NEC '08 CD

Mine came the other day. I tried installing it this morning on a system that is not internet connected. As a result, I had to get an activation
key from the NFPA by phone.
So, they tell me that the serial number I gave them off the CD jacket has already been activated the maximum number of times allowed. Evidently, someone has found the loophole in their DRM system.
It seems to me that, in spite of all of the (increasingly onerous) hoops we have to jump through to 'protect' copyrights, the hackers are breaking this stuff faster than ever.
--
Paul Hovnanian snipped-for-privacy@hovnanian.com
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This one is supposed to be crack proof. The 2005 NEC on disc was a PDF protected format, and I broke the password in about one hour with a $25 PDF cracker made in Russia. Mark Early told me they have gone back to the old format for the 2008 NEC that is practically a compiled version to stop the cracking. PDF was so handy though. It was much better and cleaner than the one they use now. But if your version hs already been bootlegged maybe they will just give up and let us have the PDF again.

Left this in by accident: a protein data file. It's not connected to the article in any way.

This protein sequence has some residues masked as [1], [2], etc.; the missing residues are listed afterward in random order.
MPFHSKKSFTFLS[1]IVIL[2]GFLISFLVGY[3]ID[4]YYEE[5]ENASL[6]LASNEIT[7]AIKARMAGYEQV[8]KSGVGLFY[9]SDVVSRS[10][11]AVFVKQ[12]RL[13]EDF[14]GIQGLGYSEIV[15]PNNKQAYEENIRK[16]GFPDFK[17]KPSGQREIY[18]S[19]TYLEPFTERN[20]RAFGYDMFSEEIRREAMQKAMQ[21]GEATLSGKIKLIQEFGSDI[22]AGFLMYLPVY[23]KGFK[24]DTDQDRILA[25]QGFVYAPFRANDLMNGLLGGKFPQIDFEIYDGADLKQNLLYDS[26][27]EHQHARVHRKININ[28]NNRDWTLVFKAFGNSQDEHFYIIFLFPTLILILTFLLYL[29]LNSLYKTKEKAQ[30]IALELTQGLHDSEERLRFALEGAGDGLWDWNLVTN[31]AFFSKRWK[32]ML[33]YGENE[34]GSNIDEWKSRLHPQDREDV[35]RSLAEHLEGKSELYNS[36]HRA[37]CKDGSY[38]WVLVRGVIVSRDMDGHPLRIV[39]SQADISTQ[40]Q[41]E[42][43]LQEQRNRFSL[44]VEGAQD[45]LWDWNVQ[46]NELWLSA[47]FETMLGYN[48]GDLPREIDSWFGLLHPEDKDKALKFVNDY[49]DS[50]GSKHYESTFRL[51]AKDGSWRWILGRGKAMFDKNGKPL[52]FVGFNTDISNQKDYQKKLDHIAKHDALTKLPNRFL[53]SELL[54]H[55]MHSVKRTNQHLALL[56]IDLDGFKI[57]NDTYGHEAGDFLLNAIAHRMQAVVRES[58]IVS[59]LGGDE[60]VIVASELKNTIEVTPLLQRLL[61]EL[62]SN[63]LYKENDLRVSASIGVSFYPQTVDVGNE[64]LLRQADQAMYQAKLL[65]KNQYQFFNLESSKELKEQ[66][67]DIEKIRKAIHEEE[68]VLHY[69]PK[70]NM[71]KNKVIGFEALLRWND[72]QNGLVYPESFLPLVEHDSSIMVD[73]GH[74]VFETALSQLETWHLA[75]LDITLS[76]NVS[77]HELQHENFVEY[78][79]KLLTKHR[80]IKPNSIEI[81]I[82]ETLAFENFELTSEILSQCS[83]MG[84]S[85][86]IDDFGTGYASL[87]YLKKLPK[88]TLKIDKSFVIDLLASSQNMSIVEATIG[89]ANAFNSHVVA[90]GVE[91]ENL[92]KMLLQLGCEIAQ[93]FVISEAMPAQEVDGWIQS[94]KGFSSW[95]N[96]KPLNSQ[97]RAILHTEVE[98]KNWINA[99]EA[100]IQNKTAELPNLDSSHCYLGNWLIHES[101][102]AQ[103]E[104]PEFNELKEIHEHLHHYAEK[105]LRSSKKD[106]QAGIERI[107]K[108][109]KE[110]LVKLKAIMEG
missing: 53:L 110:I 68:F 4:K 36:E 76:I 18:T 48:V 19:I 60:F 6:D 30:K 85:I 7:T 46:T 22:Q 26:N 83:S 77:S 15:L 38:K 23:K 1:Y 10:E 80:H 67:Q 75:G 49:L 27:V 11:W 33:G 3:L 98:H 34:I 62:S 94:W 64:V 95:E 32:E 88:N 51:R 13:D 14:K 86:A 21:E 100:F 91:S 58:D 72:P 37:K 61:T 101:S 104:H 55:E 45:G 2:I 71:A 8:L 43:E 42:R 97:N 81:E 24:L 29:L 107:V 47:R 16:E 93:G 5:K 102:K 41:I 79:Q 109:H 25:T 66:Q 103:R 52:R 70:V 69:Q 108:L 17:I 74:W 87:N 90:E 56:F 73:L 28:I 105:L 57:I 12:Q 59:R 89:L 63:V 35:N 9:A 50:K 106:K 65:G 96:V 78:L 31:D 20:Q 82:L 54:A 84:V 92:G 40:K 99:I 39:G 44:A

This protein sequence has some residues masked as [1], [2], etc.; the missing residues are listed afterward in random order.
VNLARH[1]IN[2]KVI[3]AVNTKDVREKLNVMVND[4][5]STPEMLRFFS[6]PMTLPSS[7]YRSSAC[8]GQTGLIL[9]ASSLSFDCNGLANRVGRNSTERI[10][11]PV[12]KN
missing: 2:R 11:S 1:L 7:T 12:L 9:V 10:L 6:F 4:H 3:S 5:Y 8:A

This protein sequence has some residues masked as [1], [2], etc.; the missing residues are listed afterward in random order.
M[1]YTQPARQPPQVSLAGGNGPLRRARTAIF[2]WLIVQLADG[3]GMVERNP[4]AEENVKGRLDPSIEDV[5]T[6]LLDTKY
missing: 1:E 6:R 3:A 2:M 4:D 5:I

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Gerald Newton wrote:

The '05 NEC (the one I bought) came in two versions. There was the proprietary viewer version and the CD also included a PDF. I never had to 'crack' anything to read the PDF, although some features may have been inhibited. I could even read it using the Acrobat reader on my Linux laptop. No password required.
When I called to get my key for the '08 version, I asked about the PDF (no longer included). The support person mentioned that they had received a number of requests and comments about the desirability of the PDF.
As far as the new version being 'uncrackable', it appears that no 'cracking' is needed. All one has to do is to guess a correct (and unused) serial number. That and a (free) copy of the CD and you've got it. I'm not sure how difficult this guess is, but since my copy had already been 'guessed' to its install limit prior to my receiving it, it can't be difficult.
From the nature of the reply I got from phone support (they reset the S/N, no questions asked) it seemed to me like they have heard this problem enough times to give an "Oh no. Here's another one" response.
--
Paul Hovnanian snipped-for-privacy@hovnanian.com
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On Wed, 28 Nov 2007 10:30:13 -0800, "Paul Hovnanian P.E."

I imagine it is simply any number that "self checks" (an algorythm of adding the numbers and generating the last "check" digit. They simply play games with how you handle the carry. Credit cards work the same way. Back in the olden days IBM had a keypunch that generated credit card self check numbers with relay logic.
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